Another major attraction around Leon is Volcano Boarding at Cerro Negro (the 2nd smallest volcano in Nicaragua). Apparently it is #2 on the thrill-seekers list of 50 things to do before you die. We stayed at the Bigfoot Hostel which runs tours to the volcano, but after our great experience with Tierra Tours, we went out with them again. We had a really small group (6 people) and a great tour guide! Volcano boarding involves hiking up a rocky trail to the volcano crater with a board which took us about 40 mins and we gained 700m of elevation. You can choose if you want to sit down or stand up to get down the mountain. I picked the sit down option because you get a little toboggan and just point it straight down the hill. You can control the speed by pulling on a little handle (the harder you pull the faster you go), leaning back, and with your heels. It is definitely the fastest way down. There were two snowboarders on our tour that opted for the stand up option. They got boards with better edges and a fabric strap for their feet. Even though they were really good at snowboarding, they could barely make any turns and were falling over every few metres. It looked very frustrating. The tour company gave us coveralls, goggles and gloves to wear for the descent, and I bought a bandana to keep the dust out of my mouth. Despite the protective clothing, I ended up with dust and small rocks everywhere in my clothes! The 2 minute descent was an adrenaline rush for sure!
Courtyard at Bigfoot Hostel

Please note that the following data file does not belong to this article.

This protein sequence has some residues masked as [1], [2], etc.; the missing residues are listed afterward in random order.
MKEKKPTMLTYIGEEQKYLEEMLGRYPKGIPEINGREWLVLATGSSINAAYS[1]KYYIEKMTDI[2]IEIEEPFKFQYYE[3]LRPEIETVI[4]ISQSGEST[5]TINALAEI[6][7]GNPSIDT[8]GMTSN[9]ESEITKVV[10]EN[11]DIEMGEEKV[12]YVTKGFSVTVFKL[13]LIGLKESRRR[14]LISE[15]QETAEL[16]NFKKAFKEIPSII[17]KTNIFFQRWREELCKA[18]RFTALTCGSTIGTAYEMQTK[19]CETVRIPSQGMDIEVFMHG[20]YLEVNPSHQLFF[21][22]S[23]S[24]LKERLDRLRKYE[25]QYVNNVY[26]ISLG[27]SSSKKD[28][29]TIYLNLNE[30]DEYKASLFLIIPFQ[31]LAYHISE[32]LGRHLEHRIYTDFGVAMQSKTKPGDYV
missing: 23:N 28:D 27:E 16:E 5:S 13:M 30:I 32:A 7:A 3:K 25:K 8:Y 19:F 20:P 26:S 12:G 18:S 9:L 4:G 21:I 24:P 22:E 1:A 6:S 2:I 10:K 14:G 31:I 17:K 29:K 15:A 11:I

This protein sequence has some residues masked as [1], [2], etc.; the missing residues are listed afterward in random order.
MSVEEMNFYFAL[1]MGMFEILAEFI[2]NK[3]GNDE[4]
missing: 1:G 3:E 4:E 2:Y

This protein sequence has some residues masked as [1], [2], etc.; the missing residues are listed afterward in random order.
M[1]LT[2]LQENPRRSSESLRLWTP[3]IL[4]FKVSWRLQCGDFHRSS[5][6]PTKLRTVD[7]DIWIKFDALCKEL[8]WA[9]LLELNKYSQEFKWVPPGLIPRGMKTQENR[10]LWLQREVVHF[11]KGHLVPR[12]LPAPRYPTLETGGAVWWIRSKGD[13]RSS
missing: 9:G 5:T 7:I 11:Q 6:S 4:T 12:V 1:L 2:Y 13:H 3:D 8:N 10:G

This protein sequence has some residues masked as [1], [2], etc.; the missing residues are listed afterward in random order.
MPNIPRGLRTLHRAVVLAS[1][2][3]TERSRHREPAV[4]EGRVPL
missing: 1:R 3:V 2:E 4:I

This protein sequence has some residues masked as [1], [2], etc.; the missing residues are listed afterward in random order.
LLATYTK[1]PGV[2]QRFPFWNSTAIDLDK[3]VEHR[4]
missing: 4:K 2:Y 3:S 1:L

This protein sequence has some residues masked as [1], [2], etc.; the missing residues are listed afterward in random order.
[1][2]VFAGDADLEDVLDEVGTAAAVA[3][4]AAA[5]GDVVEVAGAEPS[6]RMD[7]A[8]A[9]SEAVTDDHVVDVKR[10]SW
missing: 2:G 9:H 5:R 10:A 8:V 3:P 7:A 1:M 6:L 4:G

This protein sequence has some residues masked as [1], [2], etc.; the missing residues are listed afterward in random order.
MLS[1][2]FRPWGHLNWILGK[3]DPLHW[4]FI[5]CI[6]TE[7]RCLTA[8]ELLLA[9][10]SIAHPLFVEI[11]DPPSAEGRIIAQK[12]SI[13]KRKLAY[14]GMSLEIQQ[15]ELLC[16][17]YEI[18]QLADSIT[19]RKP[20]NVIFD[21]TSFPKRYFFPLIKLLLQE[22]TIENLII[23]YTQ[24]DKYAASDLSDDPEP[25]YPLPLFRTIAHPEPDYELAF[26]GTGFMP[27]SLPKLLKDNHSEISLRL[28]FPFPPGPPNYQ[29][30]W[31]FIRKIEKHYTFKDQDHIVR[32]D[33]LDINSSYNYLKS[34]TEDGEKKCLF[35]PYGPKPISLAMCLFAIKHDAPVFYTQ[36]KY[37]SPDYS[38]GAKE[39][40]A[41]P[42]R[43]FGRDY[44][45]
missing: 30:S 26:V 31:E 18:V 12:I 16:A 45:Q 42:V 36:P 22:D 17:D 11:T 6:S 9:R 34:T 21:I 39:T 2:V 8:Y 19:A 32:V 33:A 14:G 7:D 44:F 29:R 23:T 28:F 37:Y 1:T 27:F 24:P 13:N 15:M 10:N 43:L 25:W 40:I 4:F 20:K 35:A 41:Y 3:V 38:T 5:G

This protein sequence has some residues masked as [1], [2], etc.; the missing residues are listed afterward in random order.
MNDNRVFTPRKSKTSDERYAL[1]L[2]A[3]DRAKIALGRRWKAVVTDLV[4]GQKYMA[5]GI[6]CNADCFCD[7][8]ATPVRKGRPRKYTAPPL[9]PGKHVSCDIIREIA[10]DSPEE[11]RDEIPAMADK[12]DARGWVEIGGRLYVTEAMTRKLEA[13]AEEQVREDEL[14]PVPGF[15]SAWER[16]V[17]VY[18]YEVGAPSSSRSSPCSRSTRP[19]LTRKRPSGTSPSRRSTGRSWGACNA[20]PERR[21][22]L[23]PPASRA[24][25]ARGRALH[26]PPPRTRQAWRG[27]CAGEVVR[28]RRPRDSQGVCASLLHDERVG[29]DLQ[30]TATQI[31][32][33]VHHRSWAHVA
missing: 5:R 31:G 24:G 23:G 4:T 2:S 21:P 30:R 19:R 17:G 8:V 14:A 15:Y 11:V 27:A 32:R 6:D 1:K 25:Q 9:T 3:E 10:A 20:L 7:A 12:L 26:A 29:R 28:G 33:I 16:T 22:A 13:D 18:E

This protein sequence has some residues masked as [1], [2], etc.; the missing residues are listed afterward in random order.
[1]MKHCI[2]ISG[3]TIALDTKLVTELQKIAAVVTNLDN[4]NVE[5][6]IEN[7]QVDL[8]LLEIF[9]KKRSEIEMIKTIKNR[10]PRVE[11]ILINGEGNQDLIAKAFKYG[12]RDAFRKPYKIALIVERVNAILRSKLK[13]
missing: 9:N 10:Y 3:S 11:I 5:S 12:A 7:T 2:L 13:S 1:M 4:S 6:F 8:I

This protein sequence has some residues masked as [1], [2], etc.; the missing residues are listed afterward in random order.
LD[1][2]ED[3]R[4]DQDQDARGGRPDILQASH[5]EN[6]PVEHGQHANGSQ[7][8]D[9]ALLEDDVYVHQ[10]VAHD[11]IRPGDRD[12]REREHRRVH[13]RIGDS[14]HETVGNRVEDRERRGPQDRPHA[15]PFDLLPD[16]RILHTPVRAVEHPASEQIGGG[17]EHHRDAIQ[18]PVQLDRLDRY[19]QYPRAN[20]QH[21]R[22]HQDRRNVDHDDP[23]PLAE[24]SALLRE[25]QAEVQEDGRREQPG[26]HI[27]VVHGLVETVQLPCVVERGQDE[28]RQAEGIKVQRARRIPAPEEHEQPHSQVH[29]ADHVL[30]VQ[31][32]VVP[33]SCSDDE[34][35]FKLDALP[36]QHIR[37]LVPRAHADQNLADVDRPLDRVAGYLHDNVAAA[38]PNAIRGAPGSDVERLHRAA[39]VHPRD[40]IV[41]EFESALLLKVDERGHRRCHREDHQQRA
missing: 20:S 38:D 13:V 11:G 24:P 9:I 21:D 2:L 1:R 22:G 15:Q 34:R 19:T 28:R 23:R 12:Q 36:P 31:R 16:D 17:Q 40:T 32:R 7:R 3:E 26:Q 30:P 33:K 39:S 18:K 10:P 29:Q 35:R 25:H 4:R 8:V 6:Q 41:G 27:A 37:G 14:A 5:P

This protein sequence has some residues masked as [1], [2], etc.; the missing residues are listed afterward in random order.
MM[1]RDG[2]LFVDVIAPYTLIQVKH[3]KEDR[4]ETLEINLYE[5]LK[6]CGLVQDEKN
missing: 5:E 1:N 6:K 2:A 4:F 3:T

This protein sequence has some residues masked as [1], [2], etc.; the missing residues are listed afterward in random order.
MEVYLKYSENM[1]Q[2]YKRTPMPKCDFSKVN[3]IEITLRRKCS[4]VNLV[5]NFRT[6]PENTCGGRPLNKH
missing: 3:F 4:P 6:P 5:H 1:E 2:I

Starting the hike up Cerro Negro with my volcano board
All geared up for the descent
Alicja speeding down the volcano
A month went by so fast, I still can't believe that I am already back home! It was fun exploring Nicaragua this July. What's next??
Enjoying the sunshine at the hotel in Managua


Monday, August 3, 2015

Mt. Cheops Scramble

Upon my return from Nicaragua, I invited myself along on Kyle's long weekend with Alan. En route to Revelstoke, we stopped in Roger's Pass (Alan's wintertime stomping grounds) to go for a hike. By the time we left the parking lot, it was already noon, but that didn't faze Alan who wanted to climb Cheops. Unbeknownst to us, this was a pretty significant undertaking for a seemingly lazy afternoon. 15.5km and 1278m in fact!
Heading up the valley to Balu Pass
 It was hot and buggy on the way up the valley, but the trail was beautiful and we moved quickly up into the alpine.
Beautiful trail made of stone. Alan filling up his water in a stream
Alpine meadow at Balu Pass
At Balu Pass, we stopped for lunch. Cheops was a long way above but Alan was sure we would have no problem making the summit that afternoon. As we picked our way through the scree and meadows, I was amazed by how fast you can move with a small pack and running shoes!
Looking up to Cheops from Balu Pass
Making our way up Cheops, looking down to Balu Pass
Lots of scree left to go to get to the summit
 We got up to what I thought was going to be the summit. Surprise! There was a ridge to follow to get over to the top. No problem, it wasn't that bad. We worked our way along the ridge, looking down over the edge and scoping out winter ski lines.
Looking over to the summit of Cheops
Traversing to Cheops Summit
 From the top (2581 metres), we had amazing view of Mt. Sir Donald and the Asulkan Valley. It was a glorious day!
Summit!! With Sir Donald and Asulkan Valley behind
The boys at the top of Cheops
Alan riding Cheops
 To speed up the descent, we went down a drainage then traversed across the meadow instead of crossing the ridge and going back down the scree. This ended up being just as long as the ridge (maybe longer) and hard on the ankles with all of the side-hilling.
Alan the mountain goat crossing the steep meadow
Back down to the valley
We were back at the car with plenty of light, although we were one of the only cars left in the parking lot! So much for a leisurely hike... at least it gave us a good excuse to get Kitchen Sink burgers at the Village Idiot when we arrived in Revelstoke!